The possible introduction of new taxes may threaten the high ranking of the UAE and neighbouring Gulf countries for the cost and ease of paying tariffs.
UAE ranked fourth in tax league
The possible introduction of new taxes may threaten the high ranking of the UAE and neighbouring Gulf countries for the cost and ease of paying tariffs, a Dubai tax expert says. The Emirates' tax regime came fourth in the Paying Taxes 2010 study, behind Qatar in second but ahead of Saudi Arabia (seventh), Oman (eighth), Kuwait (11th) and Bahrain (13th).
The Maldives fared best in the study, while other Middle East countries ranked towards the bottom of the list of 183 countries. "This is effectively a tax-free environment but there is no guarantee that this status quo will remain for the next 10 to 20 years, as oil revenues run out and governments will need new sources of income," said Dean Rolfe, a tax partner at PricewaterhouseCoopers (PWC) in Dubai.
The study is based on hypothetical companies that are owned by locals and employ only locals. It focused solely on corporate taxes and was conducted by PWC, the World Bank and the International Finance Corp, an IMF arm. The GCC has been looking at the effects of value-added taxes (VAT) for the region. Its secretariat gave a pilot project to the UAE to study the impact, which led to a joint study by Dubai Customs and the IMF.
Dubai Customs said in June last year the UAE Government would announce the introduction of a VAT at a rate between 3 per cent and 5 per cent within a few months. But nothing has happened so far. "These results help explain why places like Dubai have become such popular locations for international organisations doing business in the Middle East," Mr Rolfe said. "That said, while current tax rates are generally low, there is the risk that new taxes will be introduced in the future which could impact rankings.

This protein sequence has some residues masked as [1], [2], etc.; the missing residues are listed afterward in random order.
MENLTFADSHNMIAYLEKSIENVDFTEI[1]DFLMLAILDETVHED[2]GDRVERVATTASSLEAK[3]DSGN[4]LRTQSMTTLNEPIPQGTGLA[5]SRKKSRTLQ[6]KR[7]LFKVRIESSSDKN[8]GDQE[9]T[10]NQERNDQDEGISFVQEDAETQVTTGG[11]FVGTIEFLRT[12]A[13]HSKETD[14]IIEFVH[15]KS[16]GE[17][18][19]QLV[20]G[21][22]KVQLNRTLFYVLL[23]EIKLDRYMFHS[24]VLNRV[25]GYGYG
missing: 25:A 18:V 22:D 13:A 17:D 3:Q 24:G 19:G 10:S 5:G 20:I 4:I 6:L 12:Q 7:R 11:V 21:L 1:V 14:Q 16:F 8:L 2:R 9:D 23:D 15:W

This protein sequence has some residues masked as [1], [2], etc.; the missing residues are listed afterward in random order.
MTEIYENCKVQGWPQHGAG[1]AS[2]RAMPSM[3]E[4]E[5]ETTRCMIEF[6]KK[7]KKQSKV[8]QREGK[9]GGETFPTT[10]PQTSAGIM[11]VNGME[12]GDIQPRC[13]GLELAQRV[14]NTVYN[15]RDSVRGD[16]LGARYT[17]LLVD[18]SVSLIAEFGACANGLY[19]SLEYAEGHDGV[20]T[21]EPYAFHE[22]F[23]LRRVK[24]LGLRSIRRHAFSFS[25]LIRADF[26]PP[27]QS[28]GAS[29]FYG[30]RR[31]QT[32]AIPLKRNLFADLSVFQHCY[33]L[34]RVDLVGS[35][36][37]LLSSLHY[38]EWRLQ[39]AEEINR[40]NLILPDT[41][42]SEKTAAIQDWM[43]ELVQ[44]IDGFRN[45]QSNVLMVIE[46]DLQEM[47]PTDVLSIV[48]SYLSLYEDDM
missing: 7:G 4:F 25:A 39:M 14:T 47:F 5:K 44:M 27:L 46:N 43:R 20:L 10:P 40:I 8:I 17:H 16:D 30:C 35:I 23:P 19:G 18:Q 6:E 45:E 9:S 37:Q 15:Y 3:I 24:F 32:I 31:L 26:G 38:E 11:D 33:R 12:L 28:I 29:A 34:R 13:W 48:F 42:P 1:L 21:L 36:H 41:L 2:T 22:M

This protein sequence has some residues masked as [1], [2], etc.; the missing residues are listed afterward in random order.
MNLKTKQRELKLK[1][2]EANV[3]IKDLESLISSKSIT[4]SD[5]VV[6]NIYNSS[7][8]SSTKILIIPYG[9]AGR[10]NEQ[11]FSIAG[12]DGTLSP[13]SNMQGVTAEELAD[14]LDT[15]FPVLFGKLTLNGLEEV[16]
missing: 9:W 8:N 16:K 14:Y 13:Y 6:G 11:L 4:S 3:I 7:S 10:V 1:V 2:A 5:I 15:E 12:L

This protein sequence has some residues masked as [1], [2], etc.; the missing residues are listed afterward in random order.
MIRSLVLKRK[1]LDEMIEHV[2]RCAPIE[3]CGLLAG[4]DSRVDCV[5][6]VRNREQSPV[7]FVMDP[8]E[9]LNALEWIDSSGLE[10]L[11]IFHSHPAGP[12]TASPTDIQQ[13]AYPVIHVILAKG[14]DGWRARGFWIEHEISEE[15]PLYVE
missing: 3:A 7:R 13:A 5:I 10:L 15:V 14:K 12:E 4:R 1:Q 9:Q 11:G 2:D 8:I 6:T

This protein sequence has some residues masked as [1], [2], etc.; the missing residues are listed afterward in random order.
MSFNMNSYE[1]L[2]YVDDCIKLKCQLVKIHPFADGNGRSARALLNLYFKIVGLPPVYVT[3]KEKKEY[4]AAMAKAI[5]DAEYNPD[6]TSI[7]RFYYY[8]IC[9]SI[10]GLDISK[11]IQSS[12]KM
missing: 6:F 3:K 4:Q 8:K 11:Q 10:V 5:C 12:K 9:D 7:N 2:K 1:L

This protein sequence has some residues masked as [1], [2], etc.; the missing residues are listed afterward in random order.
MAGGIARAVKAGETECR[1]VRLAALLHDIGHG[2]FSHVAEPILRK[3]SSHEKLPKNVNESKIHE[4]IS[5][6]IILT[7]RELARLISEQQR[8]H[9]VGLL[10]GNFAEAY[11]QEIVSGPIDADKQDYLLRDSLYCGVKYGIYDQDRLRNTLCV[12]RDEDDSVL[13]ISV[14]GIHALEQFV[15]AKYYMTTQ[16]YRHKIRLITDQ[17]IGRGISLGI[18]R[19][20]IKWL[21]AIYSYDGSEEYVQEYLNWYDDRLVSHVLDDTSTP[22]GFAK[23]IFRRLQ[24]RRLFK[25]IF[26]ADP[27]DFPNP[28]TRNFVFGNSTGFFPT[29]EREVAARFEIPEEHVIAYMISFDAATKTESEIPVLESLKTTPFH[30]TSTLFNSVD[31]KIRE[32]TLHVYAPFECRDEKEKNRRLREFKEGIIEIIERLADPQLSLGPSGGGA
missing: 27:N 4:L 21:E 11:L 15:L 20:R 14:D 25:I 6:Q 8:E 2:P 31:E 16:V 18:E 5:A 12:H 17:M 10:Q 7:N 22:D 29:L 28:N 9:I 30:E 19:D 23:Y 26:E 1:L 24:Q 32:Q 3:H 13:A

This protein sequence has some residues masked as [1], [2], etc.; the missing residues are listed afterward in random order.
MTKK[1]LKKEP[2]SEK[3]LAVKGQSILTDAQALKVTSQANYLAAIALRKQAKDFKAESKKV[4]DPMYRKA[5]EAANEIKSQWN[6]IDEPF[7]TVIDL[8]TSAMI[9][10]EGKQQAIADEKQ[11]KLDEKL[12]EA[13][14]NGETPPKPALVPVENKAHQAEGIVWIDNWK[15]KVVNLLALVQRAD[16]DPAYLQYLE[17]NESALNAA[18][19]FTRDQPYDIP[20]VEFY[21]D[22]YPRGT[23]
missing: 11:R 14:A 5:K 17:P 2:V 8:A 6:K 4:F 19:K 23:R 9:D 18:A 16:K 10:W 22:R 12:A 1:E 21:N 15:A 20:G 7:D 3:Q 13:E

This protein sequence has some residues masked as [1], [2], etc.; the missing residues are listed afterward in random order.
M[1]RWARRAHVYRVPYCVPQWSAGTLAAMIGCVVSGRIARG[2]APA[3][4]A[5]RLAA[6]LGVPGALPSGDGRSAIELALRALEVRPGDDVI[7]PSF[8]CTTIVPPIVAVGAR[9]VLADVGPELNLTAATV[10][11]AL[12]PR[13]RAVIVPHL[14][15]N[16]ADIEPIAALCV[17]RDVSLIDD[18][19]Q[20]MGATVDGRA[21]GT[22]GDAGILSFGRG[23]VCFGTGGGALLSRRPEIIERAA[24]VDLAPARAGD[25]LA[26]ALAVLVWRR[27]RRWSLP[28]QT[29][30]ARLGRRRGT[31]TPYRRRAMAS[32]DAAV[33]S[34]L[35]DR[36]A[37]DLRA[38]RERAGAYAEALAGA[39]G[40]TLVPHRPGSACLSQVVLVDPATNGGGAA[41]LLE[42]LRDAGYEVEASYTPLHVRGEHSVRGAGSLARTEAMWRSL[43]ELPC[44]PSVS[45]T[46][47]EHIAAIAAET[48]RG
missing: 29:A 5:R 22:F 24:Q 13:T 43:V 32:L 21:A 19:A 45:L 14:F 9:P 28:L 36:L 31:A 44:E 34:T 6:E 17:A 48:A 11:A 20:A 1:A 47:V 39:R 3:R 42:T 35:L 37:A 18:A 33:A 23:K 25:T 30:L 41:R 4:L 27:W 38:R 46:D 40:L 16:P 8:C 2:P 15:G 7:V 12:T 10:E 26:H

"Taxes are on government agendas - many [regional] governments have reformed and are thinking of reforming their taxes. The IMF has been encouraging local governments to look at alternative sources of income - given the extreme volatility of their main revenue source", which is oil and gas. Asked whether the debt crisis would make the UAE or Dubai more prone to impose taxes, Mr Rolfe said: "I don't think governments will make such a decision based on economic cycles."
The introduction of a VAT would partially replace the 5 per cent customs duty that is scrapped when countries enter free-trade agreements, such as those Oman and Bahrain have signed with the US. There are no personal taxes in the region. Oman, Qatar, Kuwait and Saudi Arabia impose corporate income taxes of about 20 per cent. In the UAE, foreign banks pay a similar income tax, but that does not apply to banks doing offshore business in the Dubai International Financial Centre. The country also levies a 12.5 per cent tax on employing locals.
Bahrain is the other Gulf country not to levy corporate income taxes. @Email:firstname.lastname@example.org